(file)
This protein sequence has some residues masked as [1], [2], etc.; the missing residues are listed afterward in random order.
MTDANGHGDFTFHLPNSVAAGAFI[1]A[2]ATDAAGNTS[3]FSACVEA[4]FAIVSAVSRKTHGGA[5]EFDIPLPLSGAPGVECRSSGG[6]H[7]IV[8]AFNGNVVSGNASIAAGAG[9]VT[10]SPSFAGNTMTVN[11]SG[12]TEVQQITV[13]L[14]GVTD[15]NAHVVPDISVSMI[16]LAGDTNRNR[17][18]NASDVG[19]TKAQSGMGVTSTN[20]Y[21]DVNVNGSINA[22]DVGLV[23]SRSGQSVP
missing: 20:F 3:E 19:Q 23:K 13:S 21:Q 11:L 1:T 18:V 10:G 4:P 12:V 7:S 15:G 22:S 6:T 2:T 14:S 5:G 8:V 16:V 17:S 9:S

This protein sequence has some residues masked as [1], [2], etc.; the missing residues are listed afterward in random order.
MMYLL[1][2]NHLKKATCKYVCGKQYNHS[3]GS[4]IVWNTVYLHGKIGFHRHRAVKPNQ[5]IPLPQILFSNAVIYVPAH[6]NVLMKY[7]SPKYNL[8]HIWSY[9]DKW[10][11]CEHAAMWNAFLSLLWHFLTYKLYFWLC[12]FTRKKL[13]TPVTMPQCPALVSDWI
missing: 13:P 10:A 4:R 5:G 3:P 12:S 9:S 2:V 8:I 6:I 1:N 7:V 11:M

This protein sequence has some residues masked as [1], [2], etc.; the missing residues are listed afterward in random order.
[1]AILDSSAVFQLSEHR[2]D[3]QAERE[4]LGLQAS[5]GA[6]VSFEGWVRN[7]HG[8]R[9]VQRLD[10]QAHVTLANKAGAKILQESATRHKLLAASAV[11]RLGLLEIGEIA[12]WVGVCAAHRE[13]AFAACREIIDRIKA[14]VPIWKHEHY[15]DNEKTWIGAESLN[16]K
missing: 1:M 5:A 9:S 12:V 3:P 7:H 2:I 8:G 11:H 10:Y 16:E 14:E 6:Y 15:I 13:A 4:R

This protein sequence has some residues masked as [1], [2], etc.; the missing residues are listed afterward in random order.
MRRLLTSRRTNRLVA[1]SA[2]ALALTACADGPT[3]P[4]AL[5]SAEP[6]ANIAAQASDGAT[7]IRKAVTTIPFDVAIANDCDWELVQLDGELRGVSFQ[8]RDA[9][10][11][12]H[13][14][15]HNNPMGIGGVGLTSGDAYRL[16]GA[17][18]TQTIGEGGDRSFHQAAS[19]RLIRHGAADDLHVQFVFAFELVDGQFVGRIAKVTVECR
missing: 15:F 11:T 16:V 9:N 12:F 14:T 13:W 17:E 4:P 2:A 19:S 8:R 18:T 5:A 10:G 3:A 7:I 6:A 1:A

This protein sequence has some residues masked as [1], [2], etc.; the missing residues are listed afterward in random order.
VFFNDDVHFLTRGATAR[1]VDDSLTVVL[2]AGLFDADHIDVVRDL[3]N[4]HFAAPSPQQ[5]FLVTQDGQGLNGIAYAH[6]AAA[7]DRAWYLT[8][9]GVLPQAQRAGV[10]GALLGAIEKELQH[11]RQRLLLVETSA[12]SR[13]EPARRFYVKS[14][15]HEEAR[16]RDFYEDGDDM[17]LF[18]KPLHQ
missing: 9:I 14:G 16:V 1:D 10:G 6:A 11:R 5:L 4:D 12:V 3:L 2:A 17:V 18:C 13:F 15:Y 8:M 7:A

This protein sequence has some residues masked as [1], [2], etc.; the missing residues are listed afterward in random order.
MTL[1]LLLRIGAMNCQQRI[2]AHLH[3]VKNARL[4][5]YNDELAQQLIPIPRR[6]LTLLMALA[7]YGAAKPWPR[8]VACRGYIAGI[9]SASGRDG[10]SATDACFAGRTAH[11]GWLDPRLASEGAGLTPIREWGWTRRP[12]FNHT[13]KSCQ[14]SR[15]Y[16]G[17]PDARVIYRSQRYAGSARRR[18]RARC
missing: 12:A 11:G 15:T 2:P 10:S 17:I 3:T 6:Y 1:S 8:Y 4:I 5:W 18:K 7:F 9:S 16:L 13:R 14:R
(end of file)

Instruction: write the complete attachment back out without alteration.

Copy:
This protein sequence has some residues masked as [1], [2], etc.; the missing residues are listed afterward in random order.
MTDANGHGDFTFHLPNSVAAGAFI[1]A[2]ATDAAGNTS[3]FSACVEA[4]FAIVSAVSRKTHGGA[5]EFDIPLPLSGAPGVECRSSGG[6]H[7]IV[8]AFNGNVVSGNASIAAGAG[9]VT[10]SPSFAGNTMTVN[11]SG[12]TEVQQITV[13]L[14]GVTD[15]NAHVVPDISVSMI[16]LAGDTNRNR[17][18]NASDVG[19]TKAQSGMGVTSTN[20]Y[21]DVNVNGSINA[22]DVGLV[23]SRSGQSVP
missing: 20:F 3:E 19:Q 23:K 13:S 21:Q 11:L 1:T 18:V 10:G 4:P 12:V 7:S 15:G 22:S 6:T 2:T 14:S 5:G 8:V 16:V 17:S 9:S

This protein sequence has some residues masked as [1], [2], etc.; the missing residues are listed afterward in random order.
MMYLL[1][2]NHLKKATCKYVCGKQYNHS[3]GS[4]IVWNTVYLHGKIGFHRHRAVKPNQ[5]IPLPQILFSNAVIYVPAH[6]NVLMKY[7]SPKYNL[8]HIWSY[9]DKW[10][11]CEHAAMWNAFLSLLWHFLTYKLYFWLC[12]FTRKKL[13]TPVTMPQCPALVSDWI
missing: 13:P 10:A 4:R 5:G 3:P 12:S 9:S 2:V 8:I 6:I 1:N 7:V 11:M

This protein sequence has some residues masked as [1], [2], etc.; the missing residues are listed afterward in random order.
[1]AILDSSAVFQLSEHR[2]D[3]QAERE[4]LGLQAS[5]GA[6]VSFEGWVRN[7]HG[8]R[9]VQRLD[10]QAHVTLANKAGAKILQESATRHKLLAASAV[11]RLGLLEIGEIA[12]WVGVCAAHRE[13]AFAACREIIDRIKA[14]VPIWKHEHY[15]DNEKTWIGAESLN[16]K
missing: 1:M 5:A 9:S 12:V 3:P 7:H 2:I 8:G 11:H 10:Y 16:E 14:E 6:Y 15:I 13:A 4:R

This protein sequence has some residues masked as [1], [2], etc.; the missing residues are listed afterward in random order.
MRRLLTSRRTNRLVA[1]SA[2]ALALTACADGPT[3]P[4]AL[5]SAEP[6]ANIAAQASDGAT[7]IRKAVTTIPFDVAIANDCDWELVQLDGELRGVSFQ[8]RDA[9][10][11][12]H[13][14][15]HNNPMGIGGVGLTSGDAYRL[16]GA[17][18]TQTIGEGGDRSFHQAAS[19]RLIRHGAADDLHVQFVFAFELVDGQFVGRIAKVTVECR
missing: 15:F 11:T 16:V 9:N 12:F 14:T 13:W 17:E 4:P 2:A 19:S 8:R 18:T 5:A 10:G 3:A 7:I 6:A 1:A

This protein sequence has some residues masked as [1], [2], etc.; the missing residues are listed afterward in random order.
VFFNDDVHFLTRGATAR[1]VDDSLTVVL[2]AGLFDADHIDVVRDL[3]N[4]HFAAPSPQQ[5]FLVTQDGQGLNGIAYAH[6]AAA[7]DRAWYLT[8][9]GVLPQAQRAGV[10]GALLGAIEKELQH[11]RQRLLLVETSA[12]SR[13]EPARRFYVKS[14][15]HEEAR[16]RDFYEDGDDM[17]LF[18]KPLHQ
missing: 9:I 14:G 16:V 1:D 10:G 6:A 11:R 5:L 4:D 12:V 3:L 2:A 17:V 18:C 13:F 15:Y 8:M 7:A

This protein sequence has some residues masked as [1], [2], etc.; the missing residues are listed afterward in random order.
MTL[1]LLLRIGAMNCQQRI[2]AHLH[3]VKNARL[4][5]YNDELAQQLIPIPRR[6]LTLLMALA[7]YGAAKPWPR[8]VACRGYIAGI[9]SASGRDG[10]SATDACFAGRTAH[11]GWLDPRLASEGAGLTPIREWGWTRRP[12]FNHT[13]KSCQ[14]SR[15]Y[16]G[17]PDARVIYRSQRYAGSARRR[18]RARC
missing: 12:A 11:G 15:T 2:P 10:S 17:I 3:T 6:Y 1:S 8:Y 4:I 5:W 18:K 7:F 9:S 16:L 13:R 14:R